the idea 

Josephine is a heartbreaking bitch.

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Josephine is a heartbreaking bitch.

She’s the kind of girl who smokes cigs while reading books as she walks down the street.

The night they broke up, Alex said, “I knew you’d break my heart from the moment I saw you.”

She rolled her eyes. “I still don’t understand what you saw in me (except for the sex, obviously), because I am nothing like the girls that you flirt with on campus.”

And then she walked out.

But Jo knew exactly what she was doing, walking down those streets smoking her cigarettes reading Chekhov.

Fuck, it could have been Albee or Shakespeare or Beckett and he wouldn’t have glanced up.

bottom power

Ann was, by necessity, a fearless negotiator.

She licked her fingers clean, scraped every crusted bit of chocolate from her thumb whorls with her eye teeth.

Soldiers rarely gave their chocolate rations without strings to girls over twelve.

Ann felt guilty even as her wretched ribs scraped her palms when she wiped saliva onto her frock.

She’d been sent to trade three pouches of bean seeds, carefully cultivated and cleaned last autumn, for nothing less than five loafs of bread, two legs of lamb, or one hen in perfect health no more than eight months old.

Ann was, by necessity, a fearless negotiator.

But the farmer down the way knew she’d accept a hen with a bout of bronchitis if he supplied her with two roots of ginger.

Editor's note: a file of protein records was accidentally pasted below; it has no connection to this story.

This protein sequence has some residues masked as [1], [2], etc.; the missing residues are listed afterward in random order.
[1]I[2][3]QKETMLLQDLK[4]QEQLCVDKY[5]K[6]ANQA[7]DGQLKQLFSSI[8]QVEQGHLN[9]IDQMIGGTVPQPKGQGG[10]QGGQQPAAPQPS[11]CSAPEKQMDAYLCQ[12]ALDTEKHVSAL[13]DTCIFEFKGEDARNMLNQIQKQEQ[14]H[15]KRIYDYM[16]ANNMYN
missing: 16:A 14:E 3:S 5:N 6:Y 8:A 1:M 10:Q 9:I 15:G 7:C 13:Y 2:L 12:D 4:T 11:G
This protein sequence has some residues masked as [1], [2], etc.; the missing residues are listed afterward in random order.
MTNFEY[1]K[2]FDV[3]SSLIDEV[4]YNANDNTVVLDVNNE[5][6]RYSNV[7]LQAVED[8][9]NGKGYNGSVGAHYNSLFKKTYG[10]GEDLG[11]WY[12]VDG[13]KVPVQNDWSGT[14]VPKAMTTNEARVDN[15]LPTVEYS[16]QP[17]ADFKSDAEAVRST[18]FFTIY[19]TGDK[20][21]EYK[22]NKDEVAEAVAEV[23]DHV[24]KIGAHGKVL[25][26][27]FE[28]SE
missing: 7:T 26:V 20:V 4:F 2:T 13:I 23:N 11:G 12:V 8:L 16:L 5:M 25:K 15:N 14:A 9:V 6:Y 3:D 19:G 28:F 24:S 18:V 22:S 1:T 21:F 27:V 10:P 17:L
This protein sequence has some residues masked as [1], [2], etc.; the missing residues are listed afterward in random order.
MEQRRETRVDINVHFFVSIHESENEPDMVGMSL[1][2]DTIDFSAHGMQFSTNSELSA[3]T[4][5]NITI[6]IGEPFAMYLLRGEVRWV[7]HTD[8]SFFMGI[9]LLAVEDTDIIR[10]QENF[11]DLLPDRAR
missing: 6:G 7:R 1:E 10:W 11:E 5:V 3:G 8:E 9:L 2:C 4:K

After the trade, when she found cover crouching behind a large boulder, she opened the burlap sack and pushed her whole face into the mildew dark.

Starving for that cure, she bit into the root before anyone could find it and take it away.

Ann gasped and spit putrid mush onto the grass. She pulled the roots out, still feeling physically assaulted by the taste, and saw that the ginger had some kind of fungus right through the centre. She could see no salvageable bit to cut and replant, if growth was even possible in this climate.

She longed for the bittersweet taste she knew earlier that day. But it was gone.

Desperate, Ann put the rotted roots back in the sack and looked up in time to see the hen wander away.

The bird had a coughing fit, which slowed her down. Ann caught up to her and tucked her under her arm.

“Let’s go home and heal that cough, sweet girl.”

mud lily

Shelly showed her soul to some guy once

Shelly showed her soul to some guy once and he shrugged.

“Ya, so what?”

It’s funny now because he’s just some guy, but back then she was devastated.

Back then it was Forest the genius up-and-coming installation artist who did incredible things with polished titanium and plastic grocery bags.

Shelly fell in love with his work. His creation filled her with childlike awe. There was something so real about standing beneath his sky. It was better than being outside on a cool May evening. Better than far away stars. Better than the sweet streams of churned earth and Plumeria fields after a good downpour.

Forest watched her filling with wonder as she took in his work. He stunned her with his intense stare and immediate claim.

Quick, quick, like a lion.

He made her feel like a lioness.

Shelly, as a rule, doesn’t give into passion. She reads her lit books seriously and eats her microwave meals with a fork.

It was crazy for her to consider making love with a stranger. But she found herself in his bed that night. Dizzy and drunk on the passion that swelled her cells.

Shelly’s momma had told her to never sleep with anyone before showing that person her true self.

That stuck, even in the haze.

When Forest shrugged, the spell was broken. Shelly covered herself and walked out.

She held in sobs, tucked as a hard curl digging into her lungs, until she had stumbled all the way home.